Soya foods actually prevent breast cancer

Soya foods could actually have the opposite effect on cancer. Dr Zora Djuric is a professor at the University of Michigan medical department of family medicine.  She studies the role of nutrition in cancer prevention. 

“In general, soy foods are healthful and can even be cancer-preventive, as many studies have shown,” Djuric told Africa Check.

In a 2017 editorial in the journal Cancer, Prof Omer Kucuk, of Emory University Department of Hematology and Medical Oncology and the Winship Cancer Institute in Atlanta, Georgia, US, came to the same conclusion. 

Soya had been in the Asian diet for thousands of years and soya foods “are among the healthiest for human consumption”, Kucuk wrote.  

“We now have evidence that soy foods not only prevent breast cancer but also benefit women who have breast cancer. Therefore, we can recommend women to consume soy foods because of soy's many health benefits.”

Africa Check asked Kucuk if there had been further findings since he wrote the piece.

“The information in the editorial is still valid,” he told us. “Soy foods are safe and prevent breast cancer and other cancers.” 

Jury still out on supplements made from soya

Mugo would have been on slightly firmer ground had she focused on supplements from soya.

Credible online health publications such as Healthline, WebMD and Mayo Clinic say that while soya foods are healthy, concerns have been raised about the breast cancer risk posed by soya supplements. The risk has also been reported by scientists.

Soya beans contain a substance called isoflavones. These are a class of phyto-oestrogens, or plant-based compounds that imitate oestrogen, the female sex hormone. Research has shown that oestrogen is one of the factors linked to breast cancer.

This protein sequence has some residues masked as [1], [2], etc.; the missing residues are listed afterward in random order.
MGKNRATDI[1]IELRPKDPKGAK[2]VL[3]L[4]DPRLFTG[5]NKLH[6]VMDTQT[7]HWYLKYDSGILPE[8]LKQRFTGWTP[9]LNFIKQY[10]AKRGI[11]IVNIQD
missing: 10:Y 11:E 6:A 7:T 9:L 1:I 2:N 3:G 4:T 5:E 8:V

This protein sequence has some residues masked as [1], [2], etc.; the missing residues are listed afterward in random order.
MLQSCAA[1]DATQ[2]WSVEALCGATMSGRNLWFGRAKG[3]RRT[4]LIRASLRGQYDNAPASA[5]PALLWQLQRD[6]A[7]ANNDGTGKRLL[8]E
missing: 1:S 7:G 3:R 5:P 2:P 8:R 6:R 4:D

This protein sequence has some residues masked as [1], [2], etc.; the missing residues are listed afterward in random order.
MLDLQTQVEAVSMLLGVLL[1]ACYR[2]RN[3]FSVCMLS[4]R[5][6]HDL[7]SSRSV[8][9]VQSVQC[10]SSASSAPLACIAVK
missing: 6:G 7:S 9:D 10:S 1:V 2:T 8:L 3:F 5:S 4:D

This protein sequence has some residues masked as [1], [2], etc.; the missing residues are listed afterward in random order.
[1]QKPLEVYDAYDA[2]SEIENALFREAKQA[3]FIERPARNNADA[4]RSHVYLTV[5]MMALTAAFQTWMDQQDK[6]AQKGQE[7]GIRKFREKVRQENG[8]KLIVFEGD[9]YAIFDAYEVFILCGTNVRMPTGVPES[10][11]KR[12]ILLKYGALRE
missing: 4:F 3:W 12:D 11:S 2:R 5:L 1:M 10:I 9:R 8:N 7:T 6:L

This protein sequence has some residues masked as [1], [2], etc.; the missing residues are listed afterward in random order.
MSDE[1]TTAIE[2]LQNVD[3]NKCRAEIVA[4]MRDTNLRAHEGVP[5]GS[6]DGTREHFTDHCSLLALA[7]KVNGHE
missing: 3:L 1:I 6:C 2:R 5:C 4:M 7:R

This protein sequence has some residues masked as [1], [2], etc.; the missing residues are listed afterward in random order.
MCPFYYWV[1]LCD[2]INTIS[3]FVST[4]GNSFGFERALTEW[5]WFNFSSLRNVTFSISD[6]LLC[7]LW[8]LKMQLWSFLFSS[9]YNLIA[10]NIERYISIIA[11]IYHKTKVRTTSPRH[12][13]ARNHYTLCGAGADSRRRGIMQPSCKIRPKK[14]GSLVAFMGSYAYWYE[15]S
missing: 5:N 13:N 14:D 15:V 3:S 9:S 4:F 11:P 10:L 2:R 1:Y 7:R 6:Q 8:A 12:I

But a 2004 WHO review of published studies on nutrition and cancer found “inconsistent” results in studies of the risks phyto-oestrogens posed in the development of breast cancer.

Africa Check reached out to Dr Tim Key, the lead author of the review paper. Key is currently a professor of epidemiology who studies the role of diet in cancer, including breast cancer, at Oxford University’s Cancer Epidemiology Unit.

“I am not aware of any substantial evidence that there is any adverse effect of soya food consumption in women, but if high dose supplements were taken then this would be a theoretical possibility,” Key told Africa Check.

Soya foods were healthy, Dr Zora Djuric, a professor at the University of Michigan medical department of family medicine, told Africa Check. But “the danger is that individuals use this information to take purified supplements in which case the dose of soy isoflavone compounds could be very high”.

“The basic toxicological principle is that the dose distinguishes a cure from a poison. This principle holds for many food components. When using whole foods such as tofu and soybeans, it is much more difficult to consume too much versus taking capsules of extracts or synthetic compounds,” Djuric said. 

Dr Catherine Nyongesa, an oncologist and the CEO of the Nairobi-based Texas Cancer Centre, told Africa Check that more research was needed due to the “conflicting reports about the risk of isoflavones”.

Conclusion: Soya foods are safe and even have anti-cancer benefits

“Don’t touch soya” because it’s linked to cancer, a Kenyan senator and cancer survivor warned in a 2016 TV interview that went viral in 2019 after the reported loss of three high profile figures to the disease. 

But experts told Africa Check that eating and drinking soya foods was healthy and could even prevent breast cancer. 

There are some concerns about the risk of breast cancer from supplements made from soya, but more research is needed, they said.

In the public debate about cancer treatment in Kenya, accurate information is important.

Further reading: